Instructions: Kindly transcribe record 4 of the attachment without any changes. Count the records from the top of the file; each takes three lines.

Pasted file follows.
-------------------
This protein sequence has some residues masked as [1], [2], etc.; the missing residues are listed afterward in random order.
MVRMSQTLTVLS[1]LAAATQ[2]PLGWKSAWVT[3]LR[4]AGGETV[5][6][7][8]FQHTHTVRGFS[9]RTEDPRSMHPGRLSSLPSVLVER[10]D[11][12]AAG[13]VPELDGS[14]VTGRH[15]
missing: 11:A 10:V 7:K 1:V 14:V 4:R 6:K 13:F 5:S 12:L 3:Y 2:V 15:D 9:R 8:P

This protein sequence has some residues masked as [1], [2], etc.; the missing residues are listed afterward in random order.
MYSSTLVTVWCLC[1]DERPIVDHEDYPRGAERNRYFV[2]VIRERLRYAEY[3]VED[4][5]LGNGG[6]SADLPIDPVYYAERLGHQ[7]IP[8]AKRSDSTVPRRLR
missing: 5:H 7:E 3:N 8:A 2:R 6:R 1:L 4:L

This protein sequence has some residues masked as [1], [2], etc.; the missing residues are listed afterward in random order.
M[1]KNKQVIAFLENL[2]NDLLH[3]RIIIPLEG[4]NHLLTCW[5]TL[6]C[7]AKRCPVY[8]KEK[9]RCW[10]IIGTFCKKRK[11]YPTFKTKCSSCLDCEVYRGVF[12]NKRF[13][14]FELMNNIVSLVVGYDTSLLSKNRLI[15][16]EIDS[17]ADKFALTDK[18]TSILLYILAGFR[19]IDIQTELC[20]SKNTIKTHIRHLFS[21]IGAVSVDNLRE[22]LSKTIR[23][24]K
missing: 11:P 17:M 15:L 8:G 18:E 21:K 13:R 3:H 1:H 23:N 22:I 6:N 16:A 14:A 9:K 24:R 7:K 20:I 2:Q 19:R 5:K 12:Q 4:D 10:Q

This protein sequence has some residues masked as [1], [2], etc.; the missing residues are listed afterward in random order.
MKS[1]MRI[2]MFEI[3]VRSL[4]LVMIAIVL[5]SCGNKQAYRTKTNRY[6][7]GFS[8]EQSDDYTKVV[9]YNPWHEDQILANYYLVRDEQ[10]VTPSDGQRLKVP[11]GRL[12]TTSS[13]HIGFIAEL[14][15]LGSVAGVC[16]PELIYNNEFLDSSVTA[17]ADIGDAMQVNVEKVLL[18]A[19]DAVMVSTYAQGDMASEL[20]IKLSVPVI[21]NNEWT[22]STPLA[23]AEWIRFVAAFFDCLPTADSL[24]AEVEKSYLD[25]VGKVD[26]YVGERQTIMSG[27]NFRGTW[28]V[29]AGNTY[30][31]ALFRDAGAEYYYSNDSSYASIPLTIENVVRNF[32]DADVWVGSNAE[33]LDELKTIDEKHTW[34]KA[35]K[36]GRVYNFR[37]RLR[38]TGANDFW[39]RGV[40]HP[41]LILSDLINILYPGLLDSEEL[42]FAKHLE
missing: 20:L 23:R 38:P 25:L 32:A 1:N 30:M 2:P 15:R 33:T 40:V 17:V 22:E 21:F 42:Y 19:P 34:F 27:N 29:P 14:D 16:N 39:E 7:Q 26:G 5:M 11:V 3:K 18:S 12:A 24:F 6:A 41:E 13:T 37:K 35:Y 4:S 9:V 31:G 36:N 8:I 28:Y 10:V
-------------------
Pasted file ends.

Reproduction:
This protein sequence has some residues masked as [1], [2], etc.; the missing residues are listed afterward in random order.
MKS[1]MRI[2]MFEI[3]VRSL[4]LVMIAIVL[5]SCGNKQAYRTKTNRY[6][7]GFS[8]EQSDDYTKVV[9]YNPWHEDQILANYYLVRDEQ[10]VTPSDGQRLKVP[11]GRL[12]TTSS[13]HIGFIAEL[14][15]LGSVAGVC[16]PELIYNNEFLDSSVTA[17]ADIGDAMQVNVEKVLL[18]A[19]DAVMVSTYAQGDMASEL[20]IKLSVPVI[21]NNEWT[22]STPLA[23]AEWIRFVAAFFDCLPTADSL[24]AEVEKSYLD[25]VGKVD[26]YVGERQTIMSG[27]NFRGTW[28]V[29]AGNTY[30][31]ALFRDAGAEYYYSNDSSYASIPLTIENVVRNF[32]DADVWVGSNAE[33]LDELKTIDEKHTW[34]KA[35]K[36]GRVYNFR[37]RLR[38]TGANDFW[39]RGV[40]HP[41]LILSDLINILYPGLLDSEEL[42]FAKHLE
missing: 20:L 23:R 38:P 25:L 32:A 1:N 30:M 2:P 15:R 33:T 40:V 17:V 22:E 21:F 42:Y 19:P 34:F 27:N 29:P 14:D 16:N 39:E 7:Q 26:G 5:M 11:V 3:K 18:S 12:A 24:F 6:A 41:E 13:T 37:K 35:Y 4:S 9:V 31:G 36:N 8:I 28:Y 10:V